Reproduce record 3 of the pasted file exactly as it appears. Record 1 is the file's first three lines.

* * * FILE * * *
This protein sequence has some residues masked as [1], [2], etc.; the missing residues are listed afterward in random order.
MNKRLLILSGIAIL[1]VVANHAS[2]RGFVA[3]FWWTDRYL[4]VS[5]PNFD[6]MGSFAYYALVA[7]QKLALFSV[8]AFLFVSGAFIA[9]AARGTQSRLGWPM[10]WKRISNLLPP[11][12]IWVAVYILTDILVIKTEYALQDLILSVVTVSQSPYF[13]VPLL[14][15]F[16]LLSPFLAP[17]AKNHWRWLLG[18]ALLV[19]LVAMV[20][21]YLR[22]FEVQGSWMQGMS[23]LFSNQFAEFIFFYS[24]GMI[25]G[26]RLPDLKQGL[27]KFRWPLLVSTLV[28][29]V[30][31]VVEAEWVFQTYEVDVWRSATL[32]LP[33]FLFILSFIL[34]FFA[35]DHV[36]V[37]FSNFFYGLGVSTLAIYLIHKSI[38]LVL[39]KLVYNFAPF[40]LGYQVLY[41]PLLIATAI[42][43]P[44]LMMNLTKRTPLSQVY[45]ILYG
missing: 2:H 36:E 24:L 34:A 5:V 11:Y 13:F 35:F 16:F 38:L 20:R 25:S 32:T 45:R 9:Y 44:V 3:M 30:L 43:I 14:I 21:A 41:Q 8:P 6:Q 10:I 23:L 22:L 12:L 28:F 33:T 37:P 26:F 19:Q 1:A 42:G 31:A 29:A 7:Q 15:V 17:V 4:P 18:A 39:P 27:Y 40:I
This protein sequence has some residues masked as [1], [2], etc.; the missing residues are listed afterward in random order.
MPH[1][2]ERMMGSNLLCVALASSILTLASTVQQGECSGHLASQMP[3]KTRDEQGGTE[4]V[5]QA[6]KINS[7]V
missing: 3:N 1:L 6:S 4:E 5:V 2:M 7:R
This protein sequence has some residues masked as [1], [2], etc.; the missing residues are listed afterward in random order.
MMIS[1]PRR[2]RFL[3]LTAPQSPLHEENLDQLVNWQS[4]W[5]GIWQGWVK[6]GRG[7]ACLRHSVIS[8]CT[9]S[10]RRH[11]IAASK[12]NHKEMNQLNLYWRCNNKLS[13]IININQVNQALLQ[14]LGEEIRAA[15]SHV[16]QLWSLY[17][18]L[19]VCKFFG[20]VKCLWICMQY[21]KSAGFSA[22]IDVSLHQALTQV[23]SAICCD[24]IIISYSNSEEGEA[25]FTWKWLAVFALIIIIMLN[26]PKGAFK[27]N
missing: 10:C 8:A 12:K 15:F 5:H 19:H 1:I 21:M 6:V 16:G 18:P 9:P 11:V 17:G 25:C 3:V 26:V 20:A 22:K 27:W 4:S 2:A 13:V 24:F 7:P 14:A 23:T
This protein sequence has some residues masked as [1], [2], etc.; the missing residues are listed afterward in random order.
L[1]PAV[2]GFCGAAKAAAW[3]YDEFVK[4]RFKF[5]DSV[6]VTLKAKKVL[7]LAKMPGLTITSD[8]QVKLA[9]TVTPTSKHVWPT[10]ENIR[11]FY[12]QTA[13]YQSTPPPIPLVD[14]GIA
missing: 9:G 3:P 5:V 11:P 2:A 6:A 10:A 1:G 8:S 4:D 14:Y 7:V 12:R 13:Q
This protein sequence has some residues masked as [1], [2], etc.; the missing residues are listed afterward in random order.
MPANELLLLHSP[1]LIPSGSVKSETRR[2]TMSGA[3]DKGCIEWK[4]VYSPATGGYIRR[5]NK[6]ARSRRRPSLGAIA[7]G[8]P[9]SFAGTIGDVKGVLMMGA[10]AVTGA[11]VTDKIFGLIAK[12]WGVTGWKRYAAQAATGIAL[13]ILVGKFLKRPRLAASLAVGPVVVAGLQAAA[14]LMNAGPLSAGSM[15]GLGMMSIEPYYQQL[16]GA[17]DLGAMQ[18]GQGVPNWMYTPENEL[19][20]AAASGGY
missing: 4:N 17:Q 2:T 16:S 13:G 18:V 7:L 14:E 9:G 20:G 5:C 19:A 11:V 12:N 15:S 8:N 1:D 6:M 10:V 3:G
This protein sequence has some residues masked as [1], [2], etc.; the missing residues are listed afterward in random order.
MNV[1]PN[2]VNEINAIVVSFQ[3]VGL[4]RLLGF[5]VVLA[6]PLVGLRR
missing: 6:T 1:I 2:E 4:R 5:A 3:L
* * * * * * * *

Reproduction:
This protein sequence has some residues masked as [1], [2], etc.; the missing residues are listed afterward in random order.
MMIS[1]PRR[2]RFL[3]LTAPQSPLHEENLDQLVNWQS[4]W[5]GIWQGWVK[6]GRG[7]ACLRHSVIS[8]CT[9]S[10]RRH[11]IAASK[12]NHKEMNQLNLYWRCNNKLS[13]IININQVNQALLQ[14]LGEEIRAA[15]SHV[16]QLWSLY[17][18]L[19]VCKFFG[20]VKCLWICMQY[21]KSAGFSA[22]IDVSLHQALTQV[23]SAICCD[24]IIISYSNSEEGEA[25]FTWKWLAVFALIIIIMLN[26]PKGAFK[27]N
missing: 10:C 8:A 12:K 15:F 5:H 19:H 1:I 21:M 6:V 16:G 18:P 9:P 11:V 17:G 25:C 3:V 26:V 20:A 22:K 27:W 4:S 2:A 13:V 24:F 7:P 14:A 23:T